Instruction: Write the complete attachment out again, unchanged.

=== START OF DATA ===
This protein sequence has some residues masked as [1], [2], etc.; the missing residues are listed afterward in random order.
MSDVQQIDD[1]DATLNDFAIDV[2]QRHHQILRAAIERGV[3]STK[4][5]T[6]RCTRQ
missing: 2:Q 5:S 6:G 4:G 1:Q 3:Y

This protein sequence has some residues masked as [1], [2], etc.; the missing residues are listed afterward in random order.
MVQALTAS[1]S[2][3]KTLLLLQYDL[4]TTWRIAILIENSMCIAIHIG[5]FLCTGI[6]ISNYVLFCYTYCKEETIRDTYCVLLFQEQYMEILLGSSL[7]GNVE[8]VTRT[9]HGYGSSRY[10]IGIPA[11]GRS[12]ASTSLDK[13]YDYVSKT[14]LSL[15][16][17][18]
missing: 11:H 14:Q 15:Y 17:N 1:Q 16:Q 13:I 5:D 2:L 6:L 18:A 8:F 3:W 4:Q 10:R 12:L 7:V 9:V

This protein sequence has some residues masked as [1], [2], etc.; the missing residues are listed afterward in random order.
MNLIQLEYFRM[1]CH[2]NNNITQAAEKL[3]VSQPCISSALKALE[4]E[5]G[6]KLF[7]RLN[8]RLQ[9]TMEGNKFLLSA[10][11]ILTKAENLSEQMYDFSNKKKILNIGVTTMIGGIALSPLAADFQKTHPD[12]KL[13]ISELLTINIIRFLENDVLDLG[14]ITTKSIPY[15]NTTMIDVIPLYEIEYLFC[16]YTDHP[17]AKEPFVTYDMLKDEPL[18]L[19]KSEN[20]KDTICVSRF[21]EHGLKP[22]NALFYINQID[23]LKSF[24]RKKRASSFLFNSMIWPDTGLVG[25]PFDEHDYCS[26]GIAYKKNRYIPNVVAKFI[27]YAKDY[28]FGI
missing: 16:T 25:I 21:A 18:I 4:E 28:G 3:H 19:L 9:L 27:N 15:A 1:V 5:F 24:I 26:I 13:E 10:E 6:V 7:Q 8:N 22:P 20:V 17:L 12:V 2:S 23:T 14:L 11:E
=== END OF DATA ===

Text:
This protein sequence has some residues masked as [1], [2], etc.; the missing residues are listed afterward in random order.
MSDVQQIDD[1]DATLNDFAIDV[2]QRHHQILRAAIERGV[3]STK[4][5]T[6]RCTRQ
missing: 2:Q 5:S 6:G 4:G 1:Q 3:Y

This protein sequence has some residues masked as [1], [2], etc.; the missing residues are listed afterward in random order.
MVQALTAS[1]S[2][3]KTLLLLQYDL[4]TTWRIAILIENSMCIAIHIG[5]FLCTGI[6]ISNYVLFCYTYCKEETIRDTYCVLLFQEQYMEILLGSSL[7]GNVE[8]VTRT[9]HGYGSSRY[10]IGIPA[11]GRS[12]ASTSLDK[13]YDYVSKT[14]LSL[15][16][17][18]
missing: 11:H 14:Q 15:Y 17:N 1:Q 16:Q 13:I 5:D 2:L 6:L 18:A 8:F 3:W 4:Q 10:R 12:L 7:V 9:V

This protein sequence has some residues masked as [1], [2], etc.; the missing residues are listed afterward in random order.
MNLIQLEYFRM[1]CH[2]NNNITQAAEKL[3]VSQPCISSALKALE[4]E[5]G[6]KLF[7]RLN[8]RLQ[9]TMEGNKFLLSA[10][11]ILTKAENLSEQMYDFSNKKKILNIGVTTMIGGIALSPLAADFQKTHPD[12]KL[13]ISELLTINIIRFLENDVLDLG[14]ITTKSIPY[15]NTTMIDVIPLYEIEYLFC[16]YTDHP[17]AKEPFVTYDMLKDEPL[18]L[19]KSEN[20]KDTICVSRF[21]EHGLKP[22]NALFYINQID[23]LKSF[24]RKKRASSFLFNSMIWPDTGLVG[25]PFDEHDYCS[26]GIAYKKNRYIPNVVAKFI[27]YAKDY[28]FGI
missing: 16:T 25:I 21:A 18:I 4:E 28:G 3:H 19:L 9:L 27:N 15:A 1:V 5:F 24:I 26:I 13:E 10:E 6:V 7:Q 8:N 22:P 20:V 17:L 12:V 2:S 23:T 14:L 11:E